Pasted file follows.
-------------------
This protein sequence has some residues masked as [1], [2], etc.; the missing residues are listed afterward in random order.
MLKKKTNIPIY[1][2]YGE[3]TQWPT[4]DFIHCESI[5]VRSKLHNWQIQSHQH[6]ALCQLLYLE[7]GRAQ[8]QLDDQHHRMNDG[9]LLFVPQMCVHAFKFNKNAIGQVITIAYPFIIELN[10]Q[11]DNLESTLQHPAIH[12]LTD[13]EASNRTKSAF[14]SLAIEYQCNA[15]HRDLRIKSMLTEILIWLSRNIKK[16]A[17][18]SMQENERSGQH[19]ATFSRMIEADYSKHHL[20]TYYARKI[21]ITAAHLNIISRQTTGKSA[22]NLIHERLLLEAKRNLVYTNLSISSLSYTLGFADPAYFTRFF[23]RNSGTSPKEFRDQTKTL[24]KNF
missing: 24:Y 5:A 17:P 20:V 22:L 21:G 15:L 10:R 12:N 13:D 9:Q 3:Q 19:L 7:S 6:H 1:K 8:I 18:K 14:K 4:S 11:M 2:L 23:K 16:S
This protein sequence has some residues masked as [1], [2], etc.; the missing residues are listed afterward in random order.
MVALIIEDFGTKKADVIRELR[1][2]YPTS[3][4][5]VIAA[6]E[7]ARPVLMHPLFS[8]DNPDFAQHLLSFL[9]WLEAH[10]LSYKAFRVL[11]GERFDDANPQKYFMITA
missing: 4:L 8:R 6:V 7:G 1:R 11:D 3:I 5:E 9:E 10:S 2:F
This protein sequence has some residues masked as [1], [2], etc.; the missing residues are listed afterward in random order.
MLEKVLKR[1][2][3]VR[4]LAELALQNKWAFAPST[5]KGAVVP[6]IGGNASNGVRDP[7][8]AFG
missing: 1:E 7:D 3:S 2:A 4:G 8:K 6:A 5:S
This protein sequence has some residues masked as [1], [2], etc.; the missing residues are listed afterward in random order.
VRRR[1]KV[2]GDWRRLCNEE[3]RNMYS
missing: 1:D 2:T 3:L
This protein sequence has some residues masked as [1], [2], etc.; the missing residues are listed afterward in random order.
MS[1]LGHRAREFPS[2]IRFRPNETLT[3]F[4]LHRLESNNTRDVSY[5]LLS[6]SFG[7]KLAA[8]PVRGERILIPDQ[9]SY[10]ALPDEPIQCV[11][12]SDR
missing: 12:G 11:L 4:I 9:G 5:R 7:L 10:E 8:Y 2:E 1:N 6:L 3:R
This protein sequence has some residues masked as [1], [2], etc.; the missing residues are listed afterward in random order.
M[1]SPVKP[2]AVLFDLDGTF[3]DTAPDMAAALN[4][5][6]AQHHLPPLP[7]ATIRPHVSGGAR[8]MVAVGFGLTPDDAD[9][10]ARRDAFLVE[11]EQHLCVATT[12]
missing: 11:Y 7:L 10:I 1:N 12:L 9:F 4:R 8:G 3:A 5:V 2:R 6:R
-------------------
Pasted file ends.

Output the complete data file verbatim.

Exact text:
This protein sequence has some residues masked as [1], [2], etc.; the missing residues are listed afterward in random order.
MLKKKTNIPIY[1][2]YGE[3]TQWPT[4]DFIHCESI[5]VRSKLHNWQIQSHQH[6]ALCQLLYLE[7]GRAQ[8]QLDDQHHRMNDG[9]LLFVPQMCVHAFKFNKNAIGQVITIAYPFIIELN[10]Q[11]DNLESTLQHPAIH[12]LTD[13]EASNRTKSAF[14]SLAIEYQCNA[15]HRDLRIKSMLTEILIWLSRNIKK[16]A[17][18]SMQENERSGQH[19]ATFSRMIEADYSKHHL[20]TYYARKI[21]ITAAHLNIISRQTTGKSA[22]NLIHERLLLEAKRNLVYTNLSISSLSYTLGFADPAYFTRFF[23]RNSGTSPKEFRDQTKTL[24]KNF
missing: 24:Y 5:A 17:P 20:V 22:L 21:G 15:L 10:R 12:N 13:D 9:Q 3:Q 19:L 7:S 6:H 1:K 8:I 18:K 14:K 4:S 11:M 2:L 23:K 16:S
This protein sequence has some residues masked as [1], [2], etc.; the missing residues are listed afterward in random order.
MVALIIEDFGTKKADVIRELR[1][2]YPTS[3][4][5]VIAA[6]E[7]ARPVLMHPLFS[8]DNPDFAQHLLSFL[9]WLEAH[10]LSYKAFRVL[11]GERFDDANPQKYFMITA
missing: 4:L 8:R 6:V 7:G 1:R 11:D 3:I 5:E 9:E 10:S 2:F
This protein sequence has some residues masked as [1], [2], etc.; the missing residues are listed afterward in random order.
MLEKVLKR[1][2][3]VR[4]LAELALQNKWAFAPST[5]KGAVVP[6]IGGNASNGVRDP[7][8]AFG
missing: 1:E 7:D 3:S 2:A 4:G 8:K 6:A 5:S
This protein sequence has some residues masked as [1], [2], etc.; the missing residues are listed afterward in random order.
VRRR[1]KV[2]GDWRRLCNEE[3]RNMYS
missing: 1:D 2:T 3:L
This protein sequence has some residues masked as [1], [2], etc.; the missing residues are listed afterward in random order.
MS[1]LGHRAREFPS[2]IRFRPNETLT[3]F[4]LHRLESNNTRDVSY[5]LLS[6]SFG[7]KLAA[8]PVRGERILIPDQ[9]SY[10]ALPDEPIQCV[11][12]SDR
missing: 12:G 11:L 4:I 9:G 5:R 7:L 10:E 8:Y 2:E 1:N 6:L 3:R
This protein sequence has some residues masked as [1], [2], etc.; the missing residues are listed afterward in random order.
M[1]SPVKP[2]AVLFDLDGTF[3]DTAPDMAAALN[4][5][6]AQHHLPPLP[7]ATIRPHVSGGAR[8]MVAVGFGLTPDDAD[9][10]ARRDAFLVE[11]EQHLCVATT[12]
missing: 11:Y 7:L 10:I 1:N 12:L 9:F 4:R 8:G 3:A 5:V 2:R 6:R